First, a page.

2. The thing is, if the stolen money was there to recover to begin with there wouldn’t be a problem. Had the system actually been set up as a form of forced savings, a genuine retirement insurance program, the money you had paid into it would be around when you retired and current retirees would just be collecting the money they had paid in. The problem is that’s not how it works nor has it ever worked that way. It is a ponzi scheme, whereby the money currently generated in SS taxes is used to pay the current beneficiaries who paid in decades ago.

              Occassionally, I’ll hear tea party types talk about a willingness to scrap their SS benefits if the government offers them a buy-out. Even a steeply discounted buyout wouldn’t work because it would expose the fundamental problem with SS; that the money that a given person paid in has been squandered in decades past on general spending and was never actually earmarked for the fucking program is was ostensibly collected for. The only meaningful reforms short of scrapping the damn thing entirely are means testing and across the board bennie reductions; and honestly, both are probably necessary or will be since the no politician will have the testicular fortitude to address it (post-GWB’s failed attempt at reform) until it is literally teetering on the precipice of full-blown collapse.

              1. I am all in favor of scrapping SS and MC…I don’t want a “buy-out” just an “opt-out”. Stop taking extra out of my income to pay for something that neither I nor my family is likely to benefit from.

                If this means that we have to budget our “general funds” better to handle the loss of SS/MC tax revenue, then so be it.

                I’m also in favor of paying things like gas-taxes (and other user based fees/taxes) to provide for common programs that I want to use. If I want to opt out of directly paying for the roads, there are alternatives to gasoline powered vehicles that I can chose. Please give me that same choice when it comes to retirement/medical care.

      2. Can you name a bit of federal spending that affects you or will affect you that you would not want to do without?

        I’ll be there’s someone else who wouldn’t miss it, yet has a bit of spending they would not want to do without that you wouldn’t miss.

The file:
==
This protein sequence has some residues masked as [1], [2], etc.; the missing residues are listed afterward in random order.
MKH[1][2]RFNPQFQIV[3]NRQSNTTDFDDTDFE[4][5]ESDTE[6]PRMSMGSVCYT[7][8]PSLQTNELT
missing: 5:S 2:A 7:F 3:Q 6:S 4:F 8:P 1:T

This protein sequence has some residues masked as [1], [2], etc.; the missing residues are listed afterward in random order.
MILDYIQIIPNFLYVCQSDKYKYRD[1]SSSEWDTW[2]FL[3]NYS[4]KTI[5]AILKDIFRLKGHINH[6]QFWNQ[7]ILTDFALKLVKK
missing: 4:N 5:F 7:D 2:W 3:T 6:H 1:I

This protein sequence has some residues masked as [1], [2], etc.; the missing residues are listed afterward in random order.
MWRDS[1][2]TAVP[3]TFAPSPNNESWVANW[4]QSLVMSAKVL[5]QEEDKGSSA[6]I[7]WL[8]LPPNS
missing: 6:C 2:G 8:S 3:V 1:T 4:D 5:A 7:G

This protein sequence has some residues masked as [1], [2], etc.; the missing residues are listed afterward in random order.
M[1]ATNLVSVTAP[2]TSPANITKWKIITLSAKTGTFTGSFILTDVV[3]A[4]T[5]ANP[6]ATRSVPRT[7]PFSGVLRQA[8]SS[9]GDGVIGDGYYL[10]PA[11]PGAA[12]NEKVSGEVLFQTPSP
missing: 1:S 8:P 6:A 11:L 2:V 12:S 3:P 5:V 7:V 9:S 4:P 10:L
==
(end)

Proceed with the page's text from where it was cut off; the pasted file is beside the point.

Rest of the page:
In their effort to please everyone, the politician’s solution is to cut nothing.

    2. I work for the DOD (contractor), yet I fully support cutting defense spending…even though I would probably lose my job in the process. What’s right and what benefits me aren’t always the same thing.

      1. Well, that’s you and nobody else. Most non-politcal blog reading folk tend to vote for their own pocketbook and not some higher sense of justice.

      2. Obviously you have principles.

        I’m starting to think that that is rare.

  2. You people still don’t get that what Government does is provide standards and oversight (labour laws, food safety, etc).

    1. You could do all of that for much less than 18% of GDP.

    2. Sacre Spew!

    3. Pepe Re Peu

    4. “You people”

      What the fuck is that supposed to mean?

      1. We’re Europe’s [deleted horrific epithet]s.

    5. Hmm … yeah … food safety laws … what percentage of say, beef, is inspected before being sold? The tort system provides better oversight than government regulators ever have or ever will.

      I must admit though that the Government provides examples of standards and oversight that are unmatched in the private sector.

      1. that just means we need to increase the amount of beef which is inspected.

        1. If you were a true European progressive like me, you want to would ban the consumption of meat products because it is murder of defenseless animals. I wouldn’t even shop at your Whole Foods stores because they cater to the omnivores.